What does it mean to be human? 7 famous philosophers answer


#1

Originally published at https://ideapod.com/what-does-it-mean-to-be-human-famous-philosophers-answer/

What does it mean to be human? Such a fundamental question to our existence.

This question tends to arise in the face of a moral dilemma or existential crisis, or when trying to find yourself.

What’s more, it’s usually followed by more questions:

What separates us from other species? What is it that drives us to do what we do? What makes us unique?

The answers are never straightforward. Even at this age of modernity and intellectual freedom, we may not be close to any concrete answers. For centuries, the world’s philosophers have made it their work to find them.

Yet the answers remain as diverse and inconclusive as ever.

What does it truly mean to be human?

Read ahead to find out how 7 of the world’s most famous philosophers answer this question.

Karl Marx

“If a human being is a social creature, then he can develop only in the society.”

Karl Marx is known for writing the Communist Manifesto alongside philosopher and social scientist Friedrich Engels. He was among the foremost advocates of communism in 19th century Europe.

Although he is famous for his socialism, he remains one of the most prominent modern philosophical thinkers. Aside from sparking a vast set of social movements during his time, he has managed to shape the world’s views on capitalism, politics, economics, sociology – and yes, even philosophy.

What are his views on human nature?

“All history is nothing but a continuous transformation of human nature.”

Marx believed that human nature is hugely shaped by our history. He believed that the way we view things – morality, social construct, need fulfillment – is historically contingent in much the same ways our society is.

Of course, his theory on human nature also suggests that humanity’s progress is hindered by capitalism, particularly about labor. As long as we objectify our ideas and satisfy our needs, labor will express our human nature and changes it as well.

David Hume

“All that belongs to human understanding, in this deep ignorance and obscurity, is to be skeptical, or at least cautious; and not to admit of any hypothesis, whatsoever; much less, of any which is supported by no appearance of probability.”

David Hume was an empiricist. He believed that all human ideas have roots from sense impressions. Meaning, even if we imagine a creature that does not exist, your imagination of it still consists of things you’ve sensed in the real world.

Why is this relevant to being human?

According to Hume, in order to arrange these impressions, we use different mental processes that are fundamentally part of being human. These are Resemblance, Contiguity in time or place, and Cause and Effect.

“‘Tis evident, that all the sciences have a relation, more or less, to human nature … Even Mathematics, Natural Philosophy, and Natural Religion, are in some measure dependent on the science of Man.”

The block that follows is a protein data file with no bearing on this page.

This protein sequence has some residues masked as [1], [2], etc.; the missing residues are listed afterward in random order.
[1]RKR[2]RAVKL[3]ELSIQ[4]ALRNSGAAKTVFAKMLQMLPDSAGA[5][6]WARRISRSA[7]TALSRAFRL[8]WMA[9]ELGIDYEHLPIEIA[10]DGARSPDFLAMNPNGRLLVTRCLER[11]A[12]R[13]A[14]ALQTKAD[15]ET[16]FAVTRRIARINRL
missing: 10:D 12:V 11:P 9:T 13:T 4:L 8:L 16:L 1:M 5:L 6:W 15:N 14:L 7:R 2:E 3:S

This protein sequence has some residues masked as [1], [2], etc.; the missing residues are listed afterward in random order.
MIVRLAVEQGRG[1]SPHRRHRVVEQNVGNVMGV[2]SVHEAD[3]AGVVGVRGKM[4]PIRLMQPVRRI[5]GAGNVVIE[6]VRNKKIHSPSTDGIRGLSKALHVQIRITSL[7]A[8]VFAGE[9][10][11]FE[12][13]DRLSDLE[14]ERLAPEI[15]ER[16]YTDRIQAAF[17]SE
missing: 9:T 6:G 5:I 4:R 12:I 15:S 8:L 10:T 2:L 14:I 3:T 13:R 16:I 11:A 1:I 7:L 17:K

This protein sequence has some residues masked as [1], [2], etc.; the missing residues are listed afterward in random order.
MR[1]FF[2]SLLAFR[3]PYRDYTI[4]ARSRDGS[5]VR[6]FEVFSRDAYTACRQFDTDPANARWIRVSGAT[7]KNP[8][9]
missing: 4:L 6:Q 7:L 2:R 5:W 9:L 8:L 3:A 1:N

Hume further believes that our own perception of truth, each of us, no matter how different, exists. When humans seek truth, they come into moments of realization. Small moments of realization lead to a sense of happiness of fulfillment. Big moments of realization, one the other hand, are truly what makes us human.

To Hume, It is when we experience these crucial consciousness-altering experiences, that we can finally say, with certainty, what it means to be human.

Ludwig Wittgenstein

“The limits of my language mean the limits of my world.
Whereof one cannot speak, thereof one must be silent.
The world is everything that is the case.”

There is, perhaps, no other modern philosopher as deeply enigmatic as Ludwig Wittgenstein. His philosophy can be turned sideways, and you’ll still find it both authoritative and obscure.

His philosophy about humanity can be interpreted in many ways. But the gist is still compelling. Let’s digest what he thinks from his one and only book Tractatus-Logico-Philosophicus (1921.)

What it means to be human, for Wittgenstein, is our ability to think consciously. We are active, embodied speakers. Before we communicate, we first need to have something to communicate with. We have to create and distinguish true and false thoughts about the world around us, to be able to think about things – combinations of things.

These conscious combinations of thoughts is what Wittgenstein calls “states of affairs.”

Hence:

“The world is the totality of facts, not of things”

To be human is to think – true, false – it does not truly matter.

Friedrich Nietzsche

“The hour-hand of life. Life consists of rare, isolated moments of the greatest significance, and of innumerably many intervals, during which at best the silhouettes of those moments hover about us. Love, springtime, every beautiful melody, mountains, the moon, the sea-all these speak completely to the heart but once, if in fact they ever do get a chance to speak completely. For many men do not have those moments at all, and are themselves intervals and intermissions in the symphony of real life.”

Friedrich Nietzsche – yet another revolutionary philosopher. He is best known for his book, Human, All Too Human: A Book for Free Spirits.

Amongst other philosophers who write unpalatable and obscure ideologies, Nietzche is witty, eloquent, and brutally honest. And even poetic. He is a philosopher who scrutinizes human nature, while offering concrete advice on how to deal with it.